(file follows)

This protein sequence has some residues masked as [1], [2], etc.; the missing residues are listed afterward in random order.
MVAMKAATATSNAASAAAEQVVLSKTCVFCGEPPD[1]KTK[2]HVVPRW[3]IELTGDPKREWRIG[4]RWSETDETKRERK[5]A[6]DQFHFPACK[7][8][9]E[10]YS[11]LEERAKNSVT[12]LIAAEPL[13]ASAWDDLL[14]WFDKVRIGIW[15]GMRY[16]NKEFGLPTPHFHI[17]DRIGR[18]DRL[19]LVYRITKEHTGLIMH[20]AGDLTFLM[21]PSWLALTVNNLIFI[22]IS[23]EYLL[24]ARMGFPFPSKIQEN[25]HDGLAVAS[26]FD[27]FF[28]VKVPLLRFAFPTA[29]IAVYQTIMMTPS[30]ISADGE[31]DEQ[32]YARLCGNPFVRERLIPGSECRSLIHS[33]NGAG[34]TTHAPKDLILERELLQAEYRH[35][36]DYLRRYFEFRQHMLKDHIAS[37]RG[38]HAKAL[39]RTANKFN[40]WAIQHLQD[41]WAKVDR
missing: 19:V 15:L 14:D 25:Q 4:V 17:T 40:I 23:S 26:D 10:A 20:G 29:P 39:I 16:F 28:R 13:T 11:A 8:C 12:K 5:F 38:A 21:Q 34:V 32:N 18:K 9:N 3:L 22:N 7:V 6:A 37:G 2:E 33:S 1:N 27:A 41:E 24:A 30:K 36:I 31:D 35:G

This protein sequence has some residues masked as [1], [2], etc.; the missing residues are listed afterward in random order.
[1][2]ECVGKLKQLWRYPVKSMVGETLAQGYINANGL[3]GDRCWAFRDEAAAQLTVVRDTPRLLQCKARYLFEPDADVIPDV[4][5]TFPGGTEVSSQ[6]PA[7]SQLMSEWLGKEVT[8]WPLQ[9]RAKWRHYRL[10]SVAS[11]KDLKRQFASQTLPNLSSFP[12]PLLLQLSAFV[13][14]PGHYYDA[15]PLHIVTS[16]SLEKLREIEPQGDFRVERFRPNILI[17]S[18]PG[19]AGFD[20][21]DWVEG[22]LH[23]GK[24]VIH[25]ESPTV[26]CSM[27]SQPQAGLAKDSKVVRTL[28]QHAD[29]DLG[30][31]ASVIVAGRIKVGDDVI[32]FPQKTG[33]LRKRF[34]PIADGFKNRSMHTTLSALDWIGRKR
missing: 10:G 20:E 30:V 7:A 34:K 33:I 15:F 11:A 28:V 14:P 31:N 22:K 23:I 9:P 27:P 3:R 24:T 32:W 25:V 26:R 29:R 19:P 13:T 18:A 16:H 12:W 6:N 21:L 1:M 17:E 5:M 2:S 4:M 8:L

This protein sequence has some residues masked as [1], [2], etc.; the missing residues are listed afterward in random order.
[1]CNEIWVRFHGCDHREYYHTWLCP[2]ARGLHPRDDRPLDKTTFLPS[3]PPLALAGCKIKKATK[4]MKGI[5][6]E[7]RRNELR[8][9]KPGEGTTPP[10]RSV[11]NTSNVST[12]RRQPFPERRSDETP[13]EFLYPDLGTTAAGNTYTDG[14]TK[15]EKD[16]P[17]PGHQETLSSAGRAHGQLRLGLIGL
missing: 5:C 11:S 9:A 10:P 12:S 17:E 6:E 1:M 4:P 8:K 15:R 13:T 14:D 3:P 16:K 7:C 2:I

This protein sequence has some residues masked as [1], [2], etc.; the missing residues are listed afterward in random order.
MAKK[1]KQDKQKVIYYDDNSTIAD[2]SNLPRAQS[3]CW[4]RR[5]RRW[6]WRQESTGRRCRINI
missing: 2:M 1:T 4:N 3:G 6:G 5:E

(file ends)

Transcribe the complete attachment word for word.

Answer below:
This protein sequence has some residues masked as [1], [2], etc.; the missing residues are listed afterward in random order.
MVAMKAATATSNAASAAAEQVVLSKTCVFCGEPPD[1]KTK[2]HVVPRW[3]IELTGDPKREWRIG[4]RWSETDETKRERK[5]A[6]DQFHFPACK[7][8][9]E[10]YS[11]LEERAKNSVT[12]LIAAEPL[13]ASAWDDLL[14]WFDKVRIGIW[15]GMRY[16]NKEFGLPTPHFHI[17]DRIGR[18]DRL[19]LVYRITKEHTGLIMH[20]AGDLTFLM[21]PSWLALTVNNLIFI[22]IS[23]EYLL[24]ARMGFPFPSKIQEN[25]HDGLAVAS[26]FD[27]FF[28]VKVPLLRFAFPTA[29]IAVYQTIMMTPS[30]ISADGE[31]DEQ[32]YARLCGNPFVRERLIPGSECRSLIHS[33]NGAG[34]TTHAPKDLILERELLQAEYRH[35][36]DYLRRYFEFRQHMLKDHIAS[37]RG[38]HAKAL[39]RTANKFN[40]WAIQHLQD[41]WAKVDR
missing: 19:V 15:L 14:D 25:Q 4:V 17:T 40:I 23:S 26:D 10:A 20:G 29:P 39:I 16:F 28:R 13:T 11:A 8:C 12:K 5:F 38:A 21:Q 34:V 32:N 18:K 9:N 3:L 22:N 7:V 6:A 37:G 2:E 33:S 1:N 27:A 41:E 24:A 30:K 36:I 31:D 35:G

This protein sequence has some residues masked as [1], [2], etc.; the missing residues are listed afterward in random order.
[1][2]ECVGKLKQLWRYPVKSMVGETLAQGYINANGL[3]GDRCWAFRDEAAAQLTVVRDTPRLLQCKARYLFEPDADVIPDV[4][5]TFPGGTEVSSQ[6]PA[7]SQLMSEWLGKEVT[8]WPLQ[9]RAKWRHYRL[10]SVAS[11]KDLKRQFASQTLPNLSSFP[12]PLLLQLSAFV[13][14]PGHYYDA[15]PLHIVTS[16]SLEKLREIEPQGDFRVERFRPNILI[17]S[18]PG[19]AGFD[20][21]DWVEG[22]LH[23]GK[24]VIH[25]ESPTV[26]CSM[27]SQPQAGLAKDSKVVRTL[28]QHAD[29]DLG[30][31]ASVIVAGRIKVGDDVI[32]FPQKTG[33]LRKRF[34]PIADGFKNRSMHTTLSALDWIGRKR
missing: 10:G 20:E 30:V 7:A 34:K 33:I 15:F 11:A 28:V 14:P 31:N 22:K 23:I 9:P 27:P 3:R 24:T 32:W 25:V 26:R 29:R 19:P 13:T 18:A 16:H 12:W 6:N 21:L 1:M 17:E 5:M 2:S 4:M 8:L

This protein sequence has some residues masked as [1], [2], etc.; the missing residues are listed afterward in random order.
[1]CNEIWVRFHGCDHREYYHTWLCP[2]ARGLHPRDDRPLDKTTFLPS[3]PPLALAGCKIKKATK[4]MKGI[5][6]E[7]RRNELR[8][9]KPGEGTTPP[10]RSV[11]NTSNVST[12]RRQPFPERRSDETP[13]EFLYPDLGTTAAGNTYTDG[14]TK[15]EKD[16]P[17]PGHQETLSSAGRAHGQLRLGLIGL
missing: 5:C 11:S 9:A 10:P 12:S 17:E 6:E 1:M 4:P 8:K 15:R 13:T 14:D 3:P 16:K 7:C 2:I

This protein sequence has some residues masked as [1], [2], etc.; the missing residues are listed afterward in random order.
MAKK[1]KQDKQKVIYYDDNSTIAD[2]SNLPRAQS[3]CW[4]RR[5]RRW[6]WRQESTGRRCRINI
missing: 2:M 1:T 4:N 3:G 6:G 5:E